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That Trick Never Works

But maybe this time. Peter Thiel has provided seed funding for a libertarian ocean colony.



Paul Breed wrote:

Wrong Link Rand..... ;-)

Brock wrote:

Click on my name for the correct link.

It's an interesting concept. It has some features that make it slightly more feasible than past experiments:

1. Concrete slabs are cheaper than steel hulls. A lot cheaper.
2. You don't need a shipyard. Build at sea.
3. You don't need permanent engines or fuel (rent a tug when you need one).
4. Internal volume increases much faster than diameter or surface size, so it's possible to make these things big enough even normal people can live on them (assuming they're comfortable with Tokyo/New York/Hong Kong style density).

The artist's conception at Wired seems very, very small relative to what is possible. If Hong Kong hadn't been swallowed up by China (allowing excess population to move inland) I bet they would have built these things a city block at a time. These could also be popular as tourist destinations if built in tropical areas near good sailing or scuba diving - line along Hawaii's many shoals.

Big D wrote:

I love the fact that they will be completely independent, yet pirates will never bother them, and nations will let them be as long as they fly a flag of convenience.

Yet another Utopian vision that only has a snowball's chance of working if somebody else pays the price to secure it. That said, most of the planet is a de facto free-rider on the high seas these days, so it's not impossible.

Outside of the "new nation" Utopianism, the concept doesn't look that wild. It'd probably be easier to sell as close offshore luxury resorts and homes for the rich.

Brock wrote:

"That said, most of the planet is a de facto free-rider on the high seas these days, so it's not impossible."

You hit the nail on the head here. These colonies will be pretty safe for the reasons given. Cargo ships with $100MM worth of goods and 10 crew (as opposed to 1000 armed citizens and less than $10MM in goods) are a much softer and profitable target. Also, who would bother to invade something like this? There aren't any natural resources to take and slave raids are rather passe on the Pacific ocean.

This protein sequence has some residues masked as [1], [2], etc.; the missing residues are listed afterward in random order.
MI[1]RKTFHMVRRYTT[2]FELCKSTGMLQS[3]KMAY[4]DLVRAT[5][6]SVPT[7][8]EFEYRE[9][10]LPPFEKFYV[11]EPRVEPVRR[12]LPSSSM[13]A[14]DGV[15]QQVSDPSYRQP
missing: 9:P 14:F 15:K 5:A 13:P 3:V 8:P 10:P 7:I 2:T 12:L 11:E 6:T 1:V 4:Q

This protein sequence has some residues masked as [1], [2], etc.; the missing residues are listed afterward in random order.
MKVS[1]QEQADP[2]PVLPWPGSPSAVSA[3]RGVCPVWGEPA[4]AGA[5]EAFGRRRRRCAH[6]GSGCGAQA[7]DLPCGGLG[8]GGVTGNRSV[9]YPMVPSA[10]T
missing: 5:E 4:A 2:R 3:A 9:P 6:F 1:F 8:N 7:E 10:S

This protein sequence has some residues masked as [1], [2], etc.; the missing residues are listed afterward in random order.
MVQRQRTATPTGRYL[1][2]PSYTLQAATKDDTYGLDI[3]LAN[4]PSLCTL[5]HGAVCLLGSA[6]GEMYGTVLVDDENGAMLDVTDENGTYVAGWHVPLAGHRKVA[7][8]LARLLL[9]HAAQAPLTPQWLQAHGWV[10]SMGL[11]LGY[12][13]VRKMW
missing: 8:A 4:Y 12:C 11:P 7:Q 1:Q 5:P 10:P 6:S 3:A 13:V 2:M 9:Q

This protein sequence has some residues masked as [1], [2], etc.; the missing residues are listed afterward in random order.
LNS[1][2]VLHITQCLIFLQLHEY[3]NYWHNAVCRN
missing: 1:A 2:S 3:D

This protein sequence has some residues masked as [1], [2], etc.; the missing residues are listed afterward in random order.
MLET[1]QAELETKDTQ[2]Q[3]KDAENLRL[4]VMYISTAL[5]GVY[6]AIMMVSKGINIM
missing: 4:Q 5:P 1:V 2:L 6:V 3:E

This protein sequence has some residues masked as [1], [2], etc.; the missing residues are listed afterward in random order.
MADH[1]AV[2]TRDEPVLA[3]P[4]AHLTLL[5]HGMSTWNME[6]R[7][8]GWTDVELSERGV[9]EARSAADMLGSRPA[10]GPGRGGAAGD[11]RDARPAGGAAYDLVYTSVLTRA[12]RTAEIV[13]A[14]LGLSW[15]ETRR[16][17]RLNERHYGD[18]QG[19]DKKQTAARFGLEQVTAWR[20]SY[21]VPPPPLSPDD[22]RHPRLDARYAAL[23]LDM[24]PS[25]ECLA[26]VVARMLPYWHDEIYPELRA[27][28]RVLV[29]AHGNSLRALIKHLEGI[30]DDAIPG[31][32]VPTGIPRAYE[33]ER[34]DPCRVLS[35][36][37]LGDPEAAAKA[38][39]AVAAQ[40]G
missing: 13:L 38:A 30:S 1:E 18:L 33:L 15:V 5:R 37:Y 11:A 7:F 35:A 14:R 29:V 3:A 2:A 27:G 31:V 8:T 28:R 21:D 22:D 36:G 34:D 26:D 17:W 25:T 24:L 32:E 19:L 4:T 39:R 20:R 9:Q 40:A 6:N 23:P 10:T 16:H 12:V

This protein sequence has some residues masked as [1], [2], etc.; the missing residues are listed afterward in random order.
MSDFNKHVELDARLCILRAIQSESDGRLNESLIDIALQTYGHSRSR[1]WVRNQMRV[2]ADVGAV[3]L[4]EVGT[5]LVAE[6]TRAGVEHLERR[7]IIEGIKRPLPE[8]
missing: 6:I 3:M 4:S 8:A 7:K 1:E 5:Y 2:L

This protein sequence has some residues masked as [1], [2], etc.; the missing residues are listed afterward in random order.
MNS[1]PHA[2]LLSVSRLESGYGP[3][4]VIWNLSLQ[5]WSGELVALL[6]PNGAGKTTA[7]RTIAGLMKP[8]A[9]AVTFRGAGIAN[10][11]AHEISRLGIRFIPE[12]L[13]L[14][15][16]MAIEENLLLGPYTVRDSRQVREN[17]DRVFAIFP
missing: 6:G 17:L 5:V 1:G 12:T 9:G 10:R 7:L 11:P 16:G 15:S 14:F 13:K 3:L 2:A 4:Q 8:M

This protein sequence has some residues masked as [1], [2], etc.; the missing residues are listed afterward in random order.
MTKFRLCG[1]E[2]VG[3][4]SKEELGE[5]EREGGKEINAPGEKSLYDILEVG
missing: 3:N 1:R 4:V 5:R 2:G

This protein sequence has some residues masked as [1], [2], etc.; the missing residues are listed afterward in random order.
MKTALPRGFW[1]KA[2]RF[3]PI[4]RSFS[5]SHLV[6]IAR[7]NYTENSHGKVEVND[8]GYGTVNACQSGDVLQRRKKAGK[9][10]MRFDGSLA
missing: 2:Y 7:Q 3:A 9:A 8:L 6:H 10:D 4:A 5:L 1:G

I think it would be pretty neat though if they paid 1% of their GDP to the US government anyway, as a "Our Navy Protects Your Ass" tax.

Edward Wright wrote:

I love the fact that they will be completely independent, yet pirates will never bother them, and nations will let them be as long as they fly a flag of convenience.

Most cruise ships fly flags of convenience. How often are they attacked by pirates? They don't travel with naval escorts, either. If I recall correctly, most piracy these days is committed by drug traffickers who are stealing boats to smuggle drugs in.

If I recall correctly, there was a libertarian millionaire who bought his own oil rig and declared independence a while back. I think he finally ran into trouble with the British government but I don't recall any problems with pirates.

I also imagine the inhabitants of a platform might have some guns and shoot back at any pirates who showed up.

I can't see this being a very popular lifestyle, however. How many people would want to incarcerate themselves on an oil rig to avoid paying taxes? If you stop paying taxes, the government will incarcerate you for free, probably in a minimum security prison that's nicer than most oil rigs.

Ed Minchau wrote:

Edward, you may be thinking of Sealand, which was a WW2 gunnery platform that was just outside British territorial waters. Some guy bought it, declared himself Prince of Sealand, and lived there with his family and a small group of people for a number of years - once even repelling an attack from some German nutbars. It has since been leased to a secure data storage company.

Robert wrote:

For those not familiar with the story, this is great reading:

And this is worth looking at:

ken anthony wrote:

Enjoyed the Sealand History link and was very impressed that England seems to be doing the right thing with regard to recognizing it's sovereignty. Also thought about how this related to the earlier topic of space property rights. Sealand had to defend itself both with lawyers and guns. Might a space settlement?

Also, what prevents some space cadets, after setting up a colony, from declaring themselves the crown family of a new nation?

BDavis wrote:

It wasn't impossible to build Rapture at the bottom of the ocean, Andrew Ryan would say of his creation. It was impossible to build it anywhere else.

memomachine wrote:


1. Wouldn't they be able to use the temperature differential between surface and ocean depths to generate power?

2. Being libertarian ... anyone making book on whether or not they'll bathe regularly? I've known a few libertarians who seemed to be independent of soap along with common sense. I suppose they were more anarchistic than libertarian.

3. It's an interesting concept. But since rogue waves happen on a regular basis wouldn't these things eventually fall victim to a rogue wave?

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This page contains a single entry by Rand Simberg published on May 22, 2008 8:42 AM.

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